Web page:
“I think for me what was important was the kind of arbitrary nature of infidelity, how you don’t have to have a miserable time with your wife or she doesn’t have to be plain and not very good-looking for him to have some sort of a dalliance, for him to screw around like he did,” Lyne said. So I thought that was interesting. But as I say, him doing it was totally arbitrary. But for the longest time, I have to say, I kind of sympathized with the Glenn Close’s character just because you know, he slept with her twice and then just wanted to drop her like nothing had happened. And I thought that was kind of unfair. As I say, I sympathize with her until obviously at the end she becomes psychotic and steals the kid and then it’s tough to sympathize with her.”

Prior to its release, the film became known for having a three-week reshoot for a new ending after results from test screenings came back suggesting Paramount find a different way to end the story, which originally saw Alex slitting her throat and attempting to frame Dan for the murder, only for Dan’s wife Beth to find a tape showing Alex threatening to kill herself, clearing him of suspicion. Though the new ending was originally protested by Close and Lyne, with the latter recalling he and his lead “were a bit depressed for a long while” over it, he does still agree that the change “was a good idea” and helped carry it to its enormous success.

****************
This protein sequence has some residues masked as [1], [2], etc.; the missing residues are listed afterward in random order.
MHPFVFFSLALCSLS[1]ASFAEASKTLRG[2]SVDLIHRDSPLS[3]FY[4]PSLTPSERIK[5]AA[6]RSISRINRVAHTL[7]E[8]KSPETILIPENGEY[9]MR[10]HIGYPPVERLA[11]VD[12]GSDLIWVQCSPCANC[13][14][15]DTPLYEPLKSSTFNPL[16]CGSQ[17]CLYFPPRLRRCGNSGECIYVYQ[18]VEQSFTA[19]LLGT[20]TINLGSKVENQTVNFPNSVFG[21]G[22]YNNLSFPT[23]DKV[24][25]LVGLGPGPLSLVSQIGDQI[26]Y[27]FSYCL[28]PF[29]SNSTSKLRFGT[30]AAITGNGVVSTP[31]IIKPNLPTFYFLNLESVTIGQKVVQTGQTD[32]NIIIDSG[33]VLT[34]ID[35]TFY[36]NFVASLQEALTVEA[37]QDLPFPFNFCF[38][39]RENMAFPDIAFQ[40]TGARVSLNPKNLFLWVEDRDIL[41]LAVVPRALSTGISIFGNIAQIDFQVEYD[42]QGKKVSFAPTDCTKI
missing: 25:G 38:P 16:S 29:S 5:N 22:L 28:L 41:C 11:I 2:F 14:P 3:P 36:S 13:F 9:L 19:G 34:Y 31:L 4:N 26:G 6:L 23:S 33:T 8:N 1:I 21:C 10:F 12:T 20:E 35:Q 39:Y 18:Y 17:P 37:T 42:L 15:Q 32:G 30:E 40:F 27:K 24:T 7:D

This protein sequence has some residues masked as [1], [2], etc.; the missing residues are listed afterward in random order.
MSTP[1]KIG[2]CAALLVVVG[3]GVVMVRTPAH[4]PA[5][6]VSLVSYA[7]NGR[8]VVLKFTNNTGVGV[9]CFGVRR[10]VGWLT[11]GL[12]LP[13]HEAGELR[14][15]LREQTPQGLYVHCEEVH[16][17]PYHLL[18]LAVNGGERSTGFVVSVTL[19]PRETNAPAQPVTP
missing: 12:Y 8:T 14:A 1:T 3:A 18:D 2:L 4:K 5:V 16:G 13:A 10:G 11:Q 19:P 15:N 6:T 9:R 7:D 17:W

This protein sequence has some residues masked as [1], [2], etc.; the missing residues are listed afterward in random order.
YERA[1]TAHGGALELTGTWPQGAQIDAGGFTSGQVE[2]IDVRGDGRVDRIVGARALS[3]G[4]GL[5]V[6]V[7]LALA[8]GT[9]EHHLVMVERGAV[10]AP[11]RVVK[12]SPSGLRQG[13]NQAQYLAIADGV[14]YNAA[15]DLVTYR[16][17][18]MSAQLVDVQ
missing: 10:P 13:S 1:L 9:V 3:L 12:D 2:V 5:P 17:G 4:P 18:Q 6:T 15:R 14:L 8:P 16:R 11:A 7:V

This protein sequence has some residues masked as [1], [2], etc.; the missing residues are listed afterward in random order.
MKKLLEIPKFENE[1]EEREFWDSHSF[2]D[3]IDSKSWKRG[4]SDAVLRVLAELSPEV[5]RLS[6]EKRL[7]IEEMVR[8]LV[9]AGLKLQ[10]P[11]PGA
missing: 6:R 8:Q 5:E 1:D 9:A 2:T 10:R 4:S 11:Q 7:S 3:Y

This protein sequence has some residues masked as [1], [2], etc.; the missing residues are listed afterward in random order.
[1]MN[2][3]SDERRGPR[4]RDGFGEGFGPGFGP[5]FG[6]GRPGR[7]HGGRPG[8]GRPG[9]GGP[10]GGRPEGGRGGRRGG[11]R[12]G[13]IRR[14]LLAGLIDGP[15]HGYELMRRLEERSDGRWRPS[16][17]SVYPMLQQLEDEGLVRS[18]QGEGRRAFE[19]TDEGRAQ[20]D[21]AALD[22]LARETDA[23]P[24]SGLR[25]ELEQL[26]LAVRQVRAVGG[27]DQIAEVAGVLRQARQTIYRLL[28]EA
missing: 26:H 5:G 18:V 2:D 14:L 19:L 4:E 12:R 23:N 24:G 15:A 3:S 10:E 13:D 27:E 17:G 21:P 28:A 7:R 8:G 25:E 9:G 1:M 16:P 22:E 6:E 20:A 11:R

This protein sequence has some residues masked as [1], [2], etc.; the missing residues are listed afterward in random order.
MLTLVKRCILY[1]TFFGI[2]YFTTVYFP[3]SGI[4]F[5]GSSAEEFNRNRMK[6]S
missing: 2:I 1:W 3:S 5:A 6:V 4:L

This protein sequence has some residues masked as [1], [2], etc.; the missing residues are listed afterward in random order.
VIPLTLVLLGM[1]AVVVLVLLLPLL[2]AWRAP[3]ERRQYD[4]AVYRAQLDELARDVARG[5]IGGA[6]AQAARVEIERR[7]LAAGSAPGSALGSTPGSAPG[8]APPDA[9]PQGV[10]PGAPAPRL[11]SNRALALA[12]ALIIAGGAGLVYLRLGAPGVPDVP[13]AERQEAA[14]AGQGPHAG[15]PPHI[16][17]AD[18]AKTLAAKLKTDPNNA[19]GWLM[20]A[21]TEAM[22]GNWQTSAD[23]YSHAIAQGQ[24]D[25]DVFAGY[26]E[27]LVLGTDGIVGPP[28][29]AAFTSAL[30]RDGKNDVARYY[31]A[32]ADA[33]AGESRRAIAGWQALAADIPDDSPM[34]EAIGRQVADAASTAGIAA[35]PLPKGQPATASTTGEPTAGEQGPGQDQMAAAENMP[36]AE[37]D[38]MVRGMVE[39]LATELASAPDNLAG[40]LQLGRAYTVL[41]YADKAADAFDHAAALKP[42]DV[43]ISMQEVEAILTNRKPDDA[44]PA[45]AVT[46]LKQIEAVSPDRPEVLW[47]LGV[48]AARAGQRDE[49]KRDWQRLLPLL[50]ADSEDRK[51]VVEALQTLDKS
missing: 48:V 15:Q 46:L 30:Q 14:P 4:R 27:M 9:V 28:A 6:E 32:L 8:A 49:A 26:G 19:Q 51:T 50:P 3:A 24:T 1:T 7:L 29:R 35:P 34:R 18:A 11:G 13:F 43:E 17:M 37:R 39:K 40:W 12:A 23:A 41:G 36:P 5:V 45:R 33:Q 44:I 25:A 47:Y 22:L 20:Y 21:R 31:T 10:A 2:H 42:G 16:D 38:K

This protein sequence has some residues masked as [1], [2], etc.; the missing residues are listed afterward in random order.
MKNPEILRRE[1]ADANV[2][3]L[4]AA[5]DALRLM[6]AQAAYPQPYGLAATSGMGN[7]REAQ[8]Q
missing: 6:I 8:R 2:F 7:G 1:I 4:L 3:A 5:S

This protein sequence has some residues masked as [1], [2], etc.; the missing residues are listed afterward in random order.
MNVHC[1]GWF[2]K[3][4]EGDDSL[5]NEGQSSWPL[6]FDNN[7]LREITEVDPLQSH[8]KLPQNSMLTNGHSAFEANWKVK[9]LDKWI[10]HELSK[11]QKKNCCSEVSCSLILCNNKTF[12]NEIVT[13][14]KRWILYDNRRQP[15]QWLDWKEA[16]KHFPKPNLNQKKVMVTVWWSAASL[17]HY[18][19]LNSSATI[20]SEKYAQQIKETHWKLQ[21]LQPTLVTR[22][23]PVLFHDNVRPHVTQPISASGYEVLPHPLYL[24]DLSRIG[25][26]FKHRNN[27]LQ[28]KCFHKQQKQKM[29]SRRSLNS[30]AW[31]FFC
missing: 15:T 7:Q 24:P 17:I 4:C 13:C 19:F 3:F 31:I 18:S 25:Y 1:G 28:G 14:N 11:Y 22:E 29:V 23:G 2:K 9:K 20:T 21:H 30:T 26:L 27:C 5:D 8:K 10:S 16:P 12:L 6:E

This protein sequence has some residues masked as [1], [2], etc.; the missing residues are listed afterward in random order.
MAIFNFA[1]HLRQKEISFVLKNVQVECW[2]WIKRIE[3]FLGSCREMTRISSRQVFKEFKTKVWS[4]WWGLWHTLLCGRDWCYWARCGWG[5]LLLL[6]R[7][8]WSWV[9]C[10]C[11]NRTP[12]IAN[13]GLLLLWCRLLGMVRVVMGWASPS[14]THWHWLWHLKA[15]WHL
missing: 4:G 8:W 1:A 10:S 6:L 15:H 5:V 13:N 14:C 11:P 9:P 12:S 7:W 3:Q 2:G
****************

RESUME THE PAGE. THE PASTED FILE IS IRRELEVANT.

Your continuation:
“I like the idea of the whole Madame Butterfly idea and that it was faithful to that,” Lyne recalled. “But the problem was, we previewed the movie and the last quarter of an hour of the film felt flat. It just didn’t work like it should’ve done. I’m sure there’s a much better ending than we found that maybe we could’ve shot, but it wasn’t like anyone was going, ‘Oh, we’ve got to squeeze some more money out of it, so let’s have a sensational ending,’ it was just the fact that it fell flat dramatically at the end. I’ve put the other ending in the sort of extras on the DVD, and I thought it was a little convenient that Anne found that she had threatened suicide when she found that tape within his file effects. So in the end, I think the ending was better, really, and it was fun, you know? It was fun to do. The whole idea of her being upstairs and appearing in the bathroom was fun to do. It was fun how long one could keep Michael downstairs with the water dripping through the ceiling and him making tea and the dog, that whole thing — the suspense factor was a lot of fun to shoot.”